During the opening to his recent inaugural lecture Professor Peter Britz made reference to his colleague Professor Warwick’s Sauer’s lecture on squid earlier this month, and warned his audience that his own talk would be dealing with a far simpler creature - a marine snail which hasn’t changed much in 100 million years.
His lecture was entitled ‘Adventures with Abalone – Aquaculture, Poaching and Fishery Restoration’ and, despite his demurral, he presented a fascinating insight into a mollusc which has been the subject of both successful farming endeavours and fierce poaching turf wars over the past few decades.
Abalone has two simple eye spots and four nerve ganglia instead of a brain. They graze on seaweed, and spend up to 30 years “sitting on a rock” on which they leave a visible scar once removed. Abalone pump out eggs and sperm from this sedentary position, fertilisation happens in the water, and the larvae float away to settle elsewhere.
Bigger abalones, like the South African perlemoen, are found in temperate waters, and are the more economically important ones. Prof Britz adds that the abalone is a good example of Richard Dawkins theory of Unintelligent Design - they experience torsion during growth and, as a result, defecate directly over their gills, a factor which impacts their transportability to a great extent.
The shell of the abalone is a mix of calcium carbonate and protein, resulting in a substance 3000 times stronger than pure calcium carbonate. The edible foot is regarded as a great delicacy, particularly in Asian countries, and the abalone is therefore a valuable food crop.
This is not a new phenomenon. Khoi-san shell middens dating back a hundred thousand years can be found along the South African coastline. In China, abalone serves the same function as champagne at celebratory occasions.
Prof Britz attended the first International Abalone Symposium in Baja Mexico in 1988, and then travelled north to California to observe an abalone farm, which he describes as both inspiring and useful in that he and his colleagues gained lots of ideas for their own abalone aquaculture attempts.
The first challenge was what to feed the farmed abalone, and this challenge provided Prof Britz with his PhD thesis. Abalones are generalist herbivores and, he discovered, will eat anything, including stray acacia leaves.
Eventually he developed a pelleted feed, with a pellet which stays intact for up to three days in water. His pellet diet provides excellent conversion of food to body weight.
A pilot hatchery for perlemoen was established and commercial mass-rearing systems were tried. Once success had been achieved, a perlemoen farm was built in Gansbaai and the first live export was sent to Japan in 1997, utilising a moist bag and oxygen, in which the perlemoen survive for 48 hours.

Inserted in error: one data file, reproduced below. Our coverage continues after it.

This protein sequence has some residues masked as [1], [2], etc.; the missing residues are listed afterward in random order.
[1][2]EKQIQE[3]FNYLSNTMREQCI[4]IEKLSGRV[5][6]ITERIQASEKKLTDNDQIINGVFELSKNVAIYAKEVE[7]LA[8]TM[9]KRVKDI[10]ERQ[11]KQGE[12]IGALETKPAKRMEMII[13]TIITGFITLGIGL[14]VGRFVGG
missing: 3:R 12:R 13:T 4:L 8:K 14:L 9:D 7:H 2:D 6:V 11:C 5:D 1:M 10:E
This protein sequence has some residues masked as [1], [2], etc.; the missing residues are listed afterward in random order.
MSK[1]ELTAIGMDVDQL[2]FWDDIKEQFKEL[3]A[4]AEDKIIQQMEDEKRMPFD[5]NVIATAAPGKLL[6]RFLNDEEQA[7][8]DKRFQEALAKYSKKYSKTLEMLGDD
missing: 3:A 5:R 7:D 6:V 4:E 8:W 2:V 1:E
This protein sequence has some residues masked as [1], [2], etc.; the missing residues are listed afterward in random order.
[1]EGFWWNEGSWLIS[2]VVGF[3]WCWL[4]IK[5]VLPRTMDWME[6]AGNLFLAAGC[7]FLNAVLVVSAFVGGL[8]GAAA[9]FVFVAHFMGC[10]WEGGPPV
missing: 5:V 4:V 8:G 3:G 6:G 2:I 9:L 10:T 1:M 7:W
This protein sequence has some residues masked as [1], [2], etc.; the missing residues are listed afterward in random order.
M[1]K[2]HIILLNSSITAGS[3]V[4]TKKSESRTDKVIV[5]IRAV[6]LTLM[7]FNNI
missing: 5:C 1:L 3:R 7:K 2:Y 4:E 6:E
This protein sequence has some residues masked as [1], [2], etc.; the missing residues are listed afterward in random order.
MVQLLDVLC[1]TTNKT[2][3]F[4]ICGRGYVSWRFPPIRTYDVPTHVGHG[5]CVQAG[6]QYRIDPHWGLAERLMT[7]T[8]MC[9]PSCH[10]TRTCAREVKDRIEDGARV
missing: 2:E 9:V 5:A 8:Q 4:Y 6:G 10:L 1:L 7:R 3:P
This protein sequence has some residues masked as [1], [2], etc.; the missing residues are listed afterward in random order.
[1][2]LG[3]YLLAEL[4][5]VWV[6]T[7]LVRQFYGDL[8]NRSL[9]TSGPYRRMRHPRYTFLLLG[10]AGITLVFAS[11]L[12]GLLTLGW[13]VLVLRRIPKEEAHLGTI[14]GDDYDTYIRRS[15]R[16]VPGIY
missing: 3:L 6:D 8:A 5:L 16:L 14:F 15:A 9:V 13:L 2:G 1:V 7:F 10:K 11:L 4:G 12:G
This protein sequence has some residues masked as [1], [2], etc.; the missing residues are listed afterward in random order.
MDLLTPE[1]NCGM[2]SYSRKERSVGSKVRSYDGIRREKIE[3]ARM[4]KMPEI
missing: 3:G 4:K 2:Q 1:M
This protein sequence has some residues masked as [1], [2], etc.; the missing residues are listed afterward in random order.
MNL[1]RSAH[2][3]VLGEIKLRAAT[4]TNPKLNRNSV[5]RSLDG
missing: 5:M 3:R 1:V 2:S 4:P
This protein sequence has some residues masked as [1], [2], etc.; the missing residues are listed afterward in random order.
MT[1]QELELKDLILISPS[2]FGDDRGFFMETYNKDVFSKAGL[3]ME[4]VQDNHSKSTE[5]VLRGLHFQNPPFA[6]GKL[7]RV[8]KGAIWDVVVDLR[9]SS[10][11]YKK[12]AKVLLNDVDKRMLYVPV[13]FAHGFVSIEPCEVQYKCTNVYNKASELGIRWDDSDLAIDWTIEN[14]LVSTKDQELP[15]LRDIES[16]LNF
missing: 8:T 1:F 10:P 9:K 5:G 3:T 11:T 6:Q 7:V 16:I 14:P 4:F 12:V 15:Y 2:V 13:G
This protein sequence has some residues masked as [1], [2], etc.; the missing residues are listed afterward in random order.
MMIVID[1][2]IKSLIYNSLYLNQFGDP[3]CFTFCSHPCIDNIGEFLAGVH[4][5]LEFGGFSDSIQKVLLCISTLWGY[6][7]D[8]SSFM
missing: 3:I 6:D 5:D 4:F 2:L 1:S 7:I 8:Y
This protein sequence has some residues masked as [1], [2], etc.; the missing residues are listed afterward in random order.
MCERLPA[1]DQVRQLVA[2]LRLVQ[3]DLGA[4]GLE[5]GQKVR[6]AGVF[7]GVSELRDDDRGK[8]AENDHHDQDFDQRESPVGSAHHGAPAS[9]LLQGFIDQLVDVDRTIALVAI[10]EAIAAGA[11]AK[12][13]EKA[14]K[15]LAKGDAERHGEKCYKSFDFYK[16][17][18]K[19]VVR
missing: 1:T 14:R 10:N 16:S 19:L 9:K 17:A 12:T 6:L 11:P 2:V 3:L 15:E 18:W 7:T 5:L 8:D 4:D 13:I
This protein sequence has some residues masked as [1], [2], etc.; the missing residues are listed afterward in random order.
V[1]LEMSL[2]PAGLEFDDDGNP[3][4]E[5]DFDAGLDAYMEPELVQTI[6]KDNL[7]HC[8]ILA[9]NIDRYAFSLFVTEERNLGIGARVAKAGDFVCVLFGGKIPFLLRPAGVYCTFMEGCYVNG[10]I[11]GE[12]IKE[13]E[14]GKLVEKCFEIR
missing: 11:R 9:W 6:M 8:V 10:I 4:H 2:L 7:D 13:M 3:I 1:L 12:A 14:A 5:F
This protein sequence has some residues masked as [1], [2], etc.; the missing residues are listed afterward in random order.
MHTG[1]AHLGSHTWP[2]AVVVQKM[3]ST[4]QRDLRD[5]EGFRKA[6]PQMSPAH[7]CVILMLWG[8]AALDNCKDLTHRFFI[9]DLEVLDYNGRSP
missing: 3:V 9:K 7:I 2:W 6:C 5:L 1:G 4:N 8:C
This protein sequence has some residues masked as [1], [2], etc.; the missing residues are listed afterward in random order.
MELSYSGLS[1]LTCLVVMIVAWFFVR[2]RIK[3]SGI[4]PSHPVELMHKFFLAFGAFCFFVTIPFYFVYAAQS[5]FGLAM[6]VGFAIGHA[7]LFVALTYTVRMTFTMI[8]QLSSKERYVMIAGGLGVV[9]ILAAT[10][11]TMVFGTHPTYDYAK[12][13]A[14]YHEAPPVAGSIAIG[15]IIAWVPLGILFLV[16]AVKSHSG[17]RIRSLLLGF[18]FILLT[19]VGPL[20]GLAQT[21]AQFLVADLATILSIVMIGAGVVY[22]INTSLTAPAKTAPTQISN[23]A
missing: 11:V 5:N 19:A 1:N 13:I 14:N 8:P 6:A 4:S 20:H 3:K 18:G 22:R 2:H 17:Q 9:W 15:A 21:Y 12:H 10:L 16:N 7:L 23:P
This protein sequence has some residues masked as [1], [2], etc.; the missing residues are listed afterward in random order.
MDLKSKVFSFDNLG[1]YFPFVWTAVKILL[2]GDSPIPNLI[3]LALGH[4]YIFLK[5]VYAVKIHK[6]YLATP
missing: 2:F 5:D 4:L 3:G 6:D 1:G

Aquaculture is a rapidly developing technology, and today’s abalone farms place great importance on research. The World Wildlife Fund has brought in sustainability standards for abalone farmers to apply and to hopefully thereby gain a market premium.
Additionally, abalone hatched in hatcheries and released back into the wild, reseeding the natural habitat. Hatchery abalones are marked with white shell bands by means of their diet, which distinguish them from the uniform red shells of wild abalone.
A 50% success rate in reseeding has been observed, according to Prof Britz making it possible to reseed depleted wild stocks.
As has been well covered in the press, the threat posed to perlemoen stocks by poaching is a huge problem. The ever-increasing price paid for perlemoen on the markets made it more attractive to poachers; abalone was used to launder drug money which kept the per kilogram cost high.
Some years ago Prof Britz undertook research into illegal fishery, and found that there were three operating: rural fishing in the Transkei, shore based urban fishing and the highly efficient boat-based illegal fishery. Boats outside Port Elizabeth were poaching R500 000 worth per trip.
In 2009 the entire legal abalone fishery was closed down by government due to the threat of commercial extinction. This led to protests from legal fishermen, and in fact the amount of perlemoen on Asian markets increased as the poachers adapted their modus operandi.
The situation changed when the Zuma government came into power, and the fishery was re-opened with limited terms and conditions.
Former rights holders received an ex-gratia compensation payment and ranching and research guidelines were promulgated. Plans for a state hatchery for reseeding into the wild have been promulgated, but implementation has not been wholly successful.
However, says Prof Britz, lessons have been learned and the economic, legal/political and social pressures influencing human uses of the ecosystem have been acknowledged. He completed his talk with a reminder that we are all responsible for the management of our natural resources, and cannot rely solely on government to regulate and control it.
By Jeannie McKeown
Photo by Sophie SmithSource:
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